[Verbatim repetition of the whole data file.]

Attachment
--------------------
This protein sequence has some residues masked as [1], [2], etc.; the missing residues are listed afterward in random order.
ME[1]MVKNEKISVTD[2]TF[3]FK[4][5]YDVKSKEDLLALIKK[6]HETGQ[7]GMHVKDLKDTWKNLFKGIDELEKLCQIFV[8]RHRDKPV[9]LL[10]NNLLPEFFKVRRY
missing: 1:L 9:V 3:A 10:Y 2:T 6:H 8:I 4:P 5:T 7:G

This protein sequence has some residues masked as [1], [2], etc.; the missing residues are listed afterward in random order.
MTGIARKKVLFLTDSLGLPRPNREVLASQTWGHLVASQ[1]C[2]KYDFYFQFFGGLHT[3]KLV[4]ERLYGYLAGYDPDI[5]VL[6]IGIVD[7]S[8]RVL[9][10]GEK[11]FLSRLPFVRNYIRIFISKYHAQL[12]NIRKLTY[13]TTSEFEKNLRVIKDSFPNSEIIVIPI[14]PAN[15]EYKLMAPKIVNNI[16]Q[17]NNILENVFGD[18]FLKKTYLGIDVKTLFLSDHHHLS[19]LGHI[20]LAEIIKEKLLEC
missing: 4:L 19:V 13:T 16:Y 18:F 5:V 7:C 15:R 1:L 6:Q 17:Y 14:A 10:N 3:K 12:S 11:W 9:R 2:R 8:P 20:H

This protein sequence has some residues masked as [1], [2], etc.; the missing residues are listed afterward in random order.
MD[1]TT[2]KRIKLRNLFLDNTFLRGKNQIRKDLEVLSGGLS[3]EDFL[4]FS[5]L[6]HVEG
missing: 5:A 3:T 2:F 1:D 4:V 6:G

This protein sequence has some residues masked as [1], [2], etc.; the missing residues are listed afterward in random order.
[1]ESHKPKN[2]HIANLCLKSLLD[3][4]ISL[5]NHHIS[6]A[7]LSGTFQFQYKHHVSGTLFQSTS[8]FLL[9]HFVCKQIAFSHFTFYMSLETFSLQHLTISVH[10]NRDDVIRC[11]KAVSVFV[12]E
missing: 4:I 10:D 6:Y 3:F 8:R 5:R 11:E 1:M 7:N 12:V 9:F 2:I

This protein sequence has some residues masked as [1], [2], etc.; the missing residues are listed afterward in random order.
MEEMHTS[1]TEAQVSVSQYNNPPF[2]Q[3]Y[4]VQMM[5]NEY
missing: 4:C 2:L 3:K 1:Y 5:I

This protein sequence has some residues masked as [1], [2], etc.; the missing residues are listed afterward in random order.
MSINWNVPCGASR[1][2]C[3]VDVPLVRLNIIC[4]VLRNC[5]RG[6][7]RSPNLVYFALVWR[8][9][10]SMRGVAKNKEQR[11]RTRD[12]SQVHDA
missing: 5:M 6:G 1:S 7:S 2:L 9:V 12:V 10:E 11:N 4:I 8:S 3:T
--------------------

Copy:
This protein sequence has some residues masked as [1], [2], etc.; the missing residues are listed afterward in random order.
ME[1]MVKNEKISVTD[2]TF[3]FK[4][5]YDVKSKEDLLALIKK[6]HETGQ[7]GMHVKDLKDTWKNLFKGIDELEKLCQIFV[8]RHRDKPV[9]LL[10]NNLLPEFFKVRRY
missing: 1:L 9:V 3:A 10:Y 2:T 6:H 8:I 4:P 5:T 7:G

This protein sequence has some residues masked as [1], [2], etc.; the missing residues are listed afterward in random order.
MTGIARKKVLFLTDSLGLPRPNREVLASQTWGHLVASQ[1]C[2]KYDFYFQFFGGLHT[3]KLV[4]ERLYGYLAGYDPDI[5]VL[6]IGIVD[7]S[8]RVL[9][10]GEK[11]FLSRLPFVRNYIRIFISKYHAQL[12]NIRKLTY[13]TTSEFEKNLRVIKDSFPNSEIIVIPI[14]PAN[15]EYKLMAPKIVNNI[16]Q[17]NNILENVFGD[18]FLKKTYLGIDVKTLFLSDHHHLS[19]LGHI[20]LAEIIKEKLLEC
missing: 4:L 19:V 13:T 16:Y 18:F 5:V 7:C 15:R 1:L 6:Q 17:Y 14:A 10:N 3:K 12:S 11:W 9:R 2:R 8:P 20:H

This protein sequence has some residues masked as [1], [2], etc.; the missing residues are listed afterward in random order.
MD[1]TT[2]KRIKLRNLFLDNTFLRGKNQIRKDLEVLSGGLS[3]EDFL[4]FS[5]L[6]HVEG
missing: 5:A 3:T 2:F 1:D 4:V 6:G

This protein sequence has some residues masked as [1], [2], etc.; the missing residues are listed afterward in random order.
[1]ESHKPKN[2]HIANLCLKSLLD[3][4]ISL[5]NHHIS[6]A[7]LSGTFQFQYKHHVSGTLFQSTS[8]FLL[9]HFVCKQIAFSHFTFYMSLETFSLQHLTISVH[10]NRDDVIRC[11]KAVSVFV[12]E
missing: 4:I 10:D 6:Y 3:F 8:R 5:R 11:E 1:M 7:N 12:V 9:F 2:I

This protein sequence has some residues masked as [1], [2], etc.; the missing residues are listed afterward in random order.
MEEMHTS[1]TEAQVSVSQYNNPPF[2]Q[3]Y[4]VQMM[5]NEY
missing: 4:C 2:L 3:K 1:Y 5:I

This protein sequence has some residues masked as [1], [2], etc.; the missing residues are listed afterward in random order.
MSINWNVPCGASR[1][2]C[3]VDVPLVRLNIIC[4]VLRNC[5]RG[6][7]RSPNLVYFALVWR[8][9][10]SMRGVAKNKEQR[11]RTRD[12]SQVHDA
missing: 5:M 6:G 1:S 7:S 2:L 9:V 12:V 10:E 11:N 4:I 8:S 3:T